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Re: Eclair Cameras: beam splitting
Reading in my trusty guide to low budget filmmaking, I encountered a chapter on special effects using a beamsplitter. I said, "Should talk to the guys on the list about this one," realizing that I had said it out loud on the subway, I pretended I was on a cell phone. Since I was underground, it was a bad scene.
But, hey, what can you do? Does anyone know about where to get a beamsplitter and how double exposure works with them?
The type beamsplitter used for this is a semi-reflecting mirror. It's what we used for front projection, years ago. It transmits about 80% and reflects about 20%. Other percentages are available, such as 50/50, but it doesn't matter much.
You place the mirror in front of the lens at a 45 deg. angle so that what it reflects is superimposed over what you can see straight through it. By adjusting the illumination on the side subject you can establish how much of a ghost image it creates over the straight ahead view.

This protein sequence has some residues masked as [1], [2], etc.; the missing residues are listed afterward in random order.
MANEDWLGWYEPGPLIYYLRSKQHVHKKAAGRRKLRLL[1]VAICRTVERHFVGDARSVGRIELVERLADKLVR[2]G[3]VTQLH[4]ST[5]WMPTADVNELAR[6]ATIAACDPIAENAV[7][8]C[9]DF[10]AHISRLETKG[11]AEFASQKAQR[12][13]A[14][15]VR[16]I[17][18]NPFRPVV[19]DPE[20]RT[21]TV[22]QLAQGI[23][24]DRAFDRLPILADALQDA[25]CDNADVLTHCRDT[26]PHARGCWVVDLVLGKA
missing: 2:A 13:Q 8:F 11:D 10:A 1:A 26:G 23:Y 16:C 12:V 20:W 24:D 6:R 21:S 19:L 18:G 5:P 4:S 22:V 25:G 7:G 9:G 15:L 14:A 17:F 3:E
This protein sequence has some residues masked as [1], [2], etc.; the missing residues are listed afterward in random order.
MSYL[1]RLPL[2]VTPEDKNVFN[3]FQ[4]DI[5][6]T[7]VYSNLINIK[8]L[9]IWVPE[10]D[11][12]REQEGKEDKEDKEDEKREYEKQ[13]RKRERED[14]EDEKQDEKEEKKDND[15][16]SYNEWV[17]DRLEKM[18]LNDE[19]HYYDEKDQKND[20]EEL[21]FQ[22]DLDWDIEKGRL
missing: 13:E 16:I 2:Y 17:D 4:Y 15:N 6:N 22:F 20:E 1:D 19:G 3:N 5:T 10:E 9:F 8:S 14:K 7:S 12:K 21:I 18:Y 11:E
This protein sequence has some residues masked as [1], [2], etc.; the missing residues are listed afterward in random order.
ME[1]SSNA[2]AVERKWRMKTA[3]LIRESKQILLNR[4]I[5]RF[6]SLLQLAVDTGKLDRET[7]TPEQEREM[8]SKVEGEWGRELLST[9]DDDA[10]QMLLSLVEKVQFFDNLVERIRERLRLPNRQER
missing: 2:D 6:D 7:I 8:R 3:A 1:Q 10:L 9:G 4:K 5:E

This way you could super art work to the side of the camera over a scene straight ahead, for example, maybe you have a scene that needs sunbeams streaming through high windows, but you don't have xenon spots to create them. Paint the beams on the artwork and super them into place.
An even more complex setup could utilize mattes. Use a black matte to block out the top of the mirror so it only reflects what's to the side; the bottom is unobstructed so you can see through. This way you could matte an artwork ceiling over an incomplete set.
Then there's front projection. A projector is set up at the side of the camera so its beam bounces off the mirror toward the set. Behind the subjects in the set is a reflex screen (Scotchlight) that will reflect the projector's beam right back at the camera, which sees the combined scene through the mirror. This was a very effective means of matting backgrounds in, especially for 16mm, where blue screen wasn't an option and digital effects hadn't yet been invented.
Or you can cross dim the two subjects to create an in the camera dissolve between two scenes.
Wade K. Ramsey, DP
Dept. of Cinema & Video Production
Bob Jones University
Greenville, SC 29614
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